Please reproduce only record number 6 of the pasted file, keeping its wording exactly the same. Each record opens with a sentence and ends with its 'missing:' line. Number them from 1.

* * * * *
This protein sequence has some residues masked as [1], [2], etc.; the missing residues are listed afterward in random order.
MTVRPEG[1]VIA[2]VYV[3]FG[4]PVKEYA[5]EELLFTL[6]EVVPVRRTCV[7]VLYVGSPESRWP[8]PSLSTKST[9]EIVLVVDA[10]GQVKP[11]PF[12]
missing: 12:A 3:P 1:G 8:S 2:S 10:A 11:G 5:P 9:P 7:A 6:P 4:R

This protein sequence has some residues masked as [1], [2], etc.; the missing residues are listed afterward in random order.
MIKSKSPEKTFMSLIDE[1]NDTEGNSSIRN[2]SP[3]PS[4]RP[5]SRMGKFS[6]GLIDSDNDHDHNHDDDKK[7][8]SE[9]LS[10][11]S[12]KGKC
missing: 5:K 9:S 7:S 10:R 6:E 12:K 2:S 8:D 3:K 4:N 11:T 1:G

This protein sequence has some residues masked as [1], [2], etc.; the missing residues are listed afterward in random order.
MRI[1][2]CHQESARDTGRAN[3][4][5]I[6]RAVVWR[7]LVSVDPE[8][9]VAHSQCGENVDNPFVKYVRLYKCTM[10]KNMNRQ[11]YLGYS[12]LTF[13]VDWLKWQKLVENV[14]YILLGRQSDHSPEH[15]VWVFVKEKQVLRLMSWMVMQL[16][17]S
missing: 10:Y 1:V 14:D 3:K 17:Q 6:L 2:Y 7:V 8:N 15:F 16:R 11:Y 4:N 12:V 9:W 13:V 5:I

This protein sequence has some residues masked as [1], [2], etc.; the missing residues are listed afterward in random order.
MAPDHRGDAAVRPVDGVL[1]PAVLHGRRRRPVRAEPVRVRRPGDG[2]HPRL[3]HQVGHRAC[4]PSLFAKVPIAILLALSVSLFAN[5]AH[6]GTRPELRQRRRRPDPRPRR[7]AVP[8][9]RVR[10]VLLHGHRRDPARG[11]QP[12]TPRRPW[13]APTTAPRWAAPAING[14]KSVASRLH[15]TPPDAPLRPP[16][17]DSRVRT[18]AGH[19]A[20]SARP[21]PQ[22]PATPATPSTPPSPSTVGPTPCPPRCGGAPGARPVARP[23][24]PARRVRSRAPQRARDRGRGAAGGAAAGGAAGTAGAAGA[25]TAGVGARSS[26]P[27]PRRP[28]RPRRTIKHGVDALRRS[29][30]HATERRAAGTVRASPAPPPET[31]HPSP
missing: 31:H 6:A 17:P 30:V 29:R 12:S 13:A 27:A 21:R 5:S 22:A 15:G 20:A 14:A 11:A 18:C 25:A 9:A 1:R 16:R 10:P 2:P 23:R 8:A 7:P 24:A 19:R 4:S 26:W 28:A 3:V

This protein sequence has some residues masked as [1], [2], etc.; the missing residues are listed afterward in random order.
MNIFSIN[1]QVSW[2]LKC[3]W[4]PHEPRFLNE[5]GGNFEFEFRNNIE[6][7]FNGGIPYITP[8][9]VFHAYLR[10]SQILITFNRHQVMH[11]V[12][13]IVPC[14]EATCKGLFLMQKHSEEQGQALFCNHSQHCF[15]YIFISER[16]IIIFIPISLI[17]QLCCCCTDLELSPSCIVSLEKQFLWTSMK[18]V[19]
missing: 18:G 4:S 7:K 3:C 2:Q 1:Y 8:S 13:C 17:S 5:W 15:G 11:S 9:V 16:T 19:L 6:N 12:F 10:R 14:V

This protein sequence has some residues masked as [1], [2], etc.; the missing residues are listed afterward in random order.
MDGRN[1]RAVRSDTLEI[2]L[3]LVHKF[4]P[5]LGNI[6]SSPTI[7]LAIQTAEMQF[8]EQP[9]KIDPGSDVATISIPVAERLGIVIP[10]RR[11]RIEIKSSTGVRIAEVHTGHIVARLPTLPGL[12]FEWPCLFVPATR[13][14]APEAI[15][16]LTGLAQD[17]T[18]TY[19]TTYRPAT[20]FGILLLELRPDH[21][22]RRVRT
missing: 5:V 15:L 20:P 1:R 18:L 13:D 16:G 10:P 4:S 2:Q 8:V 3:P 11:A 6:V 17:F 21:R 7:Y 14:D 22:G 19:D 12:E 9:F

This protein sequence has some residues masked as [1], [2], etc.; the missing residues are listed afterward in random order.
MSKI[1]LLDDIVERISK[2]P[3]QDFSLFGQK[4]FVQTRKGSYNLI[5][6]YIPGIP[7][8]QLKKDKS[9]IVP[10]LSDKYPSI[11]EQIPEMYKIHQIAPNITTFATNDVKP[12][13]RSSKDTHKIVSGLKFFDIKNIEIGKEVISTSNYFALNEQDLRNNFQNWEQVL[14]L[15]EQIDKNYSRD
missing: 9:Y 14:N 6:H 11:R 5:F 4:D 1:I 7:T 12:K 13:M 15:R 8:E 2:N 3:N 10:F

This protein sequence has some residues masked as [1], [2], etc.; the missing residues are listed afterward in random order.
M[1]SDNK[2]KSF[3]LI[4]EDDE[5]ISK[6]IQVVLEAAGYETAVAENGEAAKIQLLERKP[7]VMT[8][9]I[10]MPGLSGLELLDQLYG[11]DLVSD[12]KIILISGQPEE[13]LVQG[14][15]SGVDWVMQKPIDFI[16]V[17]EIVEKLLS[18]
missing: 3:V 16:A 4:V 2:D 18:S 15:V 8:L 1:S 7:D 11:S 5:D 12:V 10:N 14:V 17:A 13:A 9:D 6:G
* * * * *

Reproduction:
This protein sequence has some residues masked as [1], [2], etc.; the missing residues are listed afterward in random order.
MDGRN[1]RAVRSDTLEI[2]L[3]LVHKF[4]P[5]LGNI[6]SSPTI[7]LAIQTAEMQF[8]EQP[9]KIDPGSDVATISIPVAERLGIVIP[10]RR[11]RIEIKSSTGVRIAEVHTGHIVARLPTLPGL[12]FEWPCLFVPATR[13][14]APEAI[15][16]LTGLAQD[17]T[18]TY[19]TTYRPAT[20]FGILLLELRPDH[21][22]RRVRT
missing: 5:V 15:L 20:P 1:R 18:L 13:D 16:G 10:P 4:S 2:Q 8:V 3:P 11:A 6:V 17:F 21:R 7:Y 14:D 22:G 19:D 12:E 9:F